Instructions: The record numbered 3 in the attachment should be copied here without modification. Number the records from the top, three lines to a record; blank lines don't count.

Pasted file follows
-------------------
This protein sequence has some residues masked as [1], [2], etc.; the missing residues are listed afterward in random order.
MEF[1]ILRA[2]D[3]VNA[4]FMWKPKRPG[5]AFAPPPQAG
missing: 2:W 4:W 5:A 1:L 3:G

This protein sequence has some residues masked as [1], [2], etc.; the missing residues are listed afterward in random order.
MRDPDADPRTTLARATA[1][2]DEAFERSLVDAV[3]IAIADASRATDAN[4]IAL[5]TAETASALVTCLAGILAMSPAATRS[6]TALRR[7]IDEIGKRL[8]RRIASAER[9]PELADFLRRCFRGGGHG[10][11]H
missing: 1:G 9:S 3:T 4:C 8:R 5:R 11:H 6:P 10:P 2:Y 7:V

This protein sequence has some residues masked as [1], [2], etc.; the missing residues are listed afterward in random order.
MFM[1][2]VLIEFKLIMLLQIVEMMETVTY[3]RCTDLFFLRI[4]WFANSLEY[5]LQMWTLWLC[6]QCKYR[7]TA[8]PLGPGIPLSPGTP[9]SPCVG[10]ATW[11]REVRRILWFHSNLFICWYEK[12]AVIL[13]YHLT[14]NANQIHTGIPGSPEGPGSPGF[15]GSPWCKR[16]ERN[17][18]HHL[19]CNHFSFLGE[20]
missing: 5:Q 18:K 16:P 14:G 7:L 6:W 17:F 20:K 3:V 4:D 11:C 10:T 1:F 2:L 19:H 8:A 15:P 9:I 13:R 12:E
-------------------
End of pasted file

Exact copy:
This protein sequence has some residues masked as [1], [2], etc.; the missing residues are listed afterward in random order.
MFM[1][2]VLIEFKLIMLLQIVEMMETVTY[3]RCTDLFFLRI[4]WFANSLEY[5]LQMWTLWLC[6]QCKYR[7]TA[8]PLGPGIPLSPGTP[9]SPCVG[10]ATW[11]REVRRILWFHSNLFICWYEK[12]AVIL[13]YHLT[14]NANQIHTGIPGSPEGPGSPGF[15]GSPWCKR[16]ERN[17][18]HHL[19]CNHFSFLGE[20]
missing: 5:Q 18:K 16:P 14:G 7:L 6:W 17:F 20:K 3:V 4:D 11:C 10:T 1:F 2:L 19:H 8:A 15:P 9:I 13:R 12:E